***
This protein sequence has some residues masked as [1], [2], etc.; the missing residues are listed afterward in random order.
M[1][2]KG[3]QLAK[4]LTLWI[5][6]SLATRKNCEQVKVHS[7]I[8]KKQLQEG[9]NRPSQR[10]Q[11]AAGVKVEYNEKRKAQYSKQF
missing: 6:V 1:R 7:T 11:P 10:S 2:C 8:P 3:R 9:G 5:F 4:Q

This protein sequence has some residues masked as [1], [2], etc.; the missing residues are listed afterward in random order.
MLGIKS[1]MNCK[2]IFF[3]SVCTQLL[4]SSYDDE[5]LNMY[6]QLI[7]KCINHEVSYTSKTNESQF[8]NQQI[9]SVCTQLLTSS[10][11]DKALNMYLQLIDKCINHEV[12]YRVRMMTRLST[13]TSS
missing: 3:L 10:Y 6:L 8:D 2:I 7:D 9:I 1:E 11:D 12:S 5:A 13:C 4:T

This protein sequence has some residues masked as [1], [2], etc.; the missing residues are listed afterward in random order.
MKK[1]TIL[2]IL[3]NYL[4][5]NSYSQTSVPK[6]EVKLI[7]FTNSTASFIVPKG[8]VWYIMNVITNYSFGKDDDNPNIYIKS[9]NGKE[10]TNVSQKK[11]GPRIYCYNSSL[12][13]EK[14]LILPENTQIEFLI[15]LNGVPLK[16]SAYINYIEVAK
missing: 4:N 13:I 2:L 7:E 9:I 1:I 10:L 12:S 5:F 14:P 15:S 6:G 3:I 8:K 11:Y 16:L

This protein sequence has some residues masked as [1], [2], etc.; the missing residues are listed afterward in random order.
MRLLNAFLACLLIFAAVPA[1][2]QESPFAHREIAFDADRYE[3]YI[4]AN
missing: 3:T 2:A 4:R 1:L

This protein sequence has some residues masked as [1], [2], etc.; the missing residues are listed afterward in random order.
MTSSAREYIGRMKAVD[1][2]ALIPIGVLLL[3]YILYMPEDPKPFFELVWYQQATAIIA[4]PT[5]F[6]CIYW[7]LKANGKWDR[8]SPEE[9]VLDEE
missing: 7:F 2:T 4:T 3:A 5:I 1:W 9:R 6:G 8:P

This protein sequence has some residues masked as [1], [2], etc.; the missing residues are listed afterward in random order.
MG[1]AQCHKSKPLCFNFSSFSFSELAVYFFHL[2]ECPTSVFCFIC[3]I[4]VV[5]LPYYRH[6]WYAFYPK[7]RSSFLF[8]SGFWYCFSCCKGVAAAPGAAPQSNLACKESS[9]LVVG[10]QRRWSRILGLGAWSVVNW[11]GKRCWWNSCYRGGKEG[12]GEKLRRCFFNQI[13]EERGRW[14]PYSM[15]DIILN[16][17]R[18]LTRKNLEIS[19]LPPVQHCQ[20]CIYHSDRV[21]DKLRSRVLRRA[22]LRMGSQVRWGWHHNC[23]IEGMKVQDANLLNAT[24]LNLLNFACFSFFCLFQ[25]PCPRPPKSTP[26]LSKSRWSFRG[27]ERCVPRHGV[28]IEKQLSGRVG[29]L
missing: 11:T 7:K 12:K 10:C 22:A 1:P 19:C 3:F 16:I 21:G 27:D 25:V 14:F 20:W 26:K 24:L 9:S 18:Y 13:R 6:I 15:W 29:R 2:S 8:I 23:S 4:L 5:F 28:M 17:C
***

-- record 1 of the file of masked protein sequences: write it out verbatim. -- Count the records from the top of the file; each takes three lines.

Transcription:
This protein sequence has some residues masked as [1], [2], etc.; the missing residues are listed afterward in random order.
M[1][2]KG[3]QLAK[4]LTLWI[5][6]SLATRKNCEQVKVHS[7]I[8]KKQLQEG[9]NRPSQR[10]Q[11]AAGVKVEYNEKRKAQYSKQF
missing: 6:V 1:R 7:T 11:P 10:S 2:C 8:P 3:R 9:G 5:F 4:Q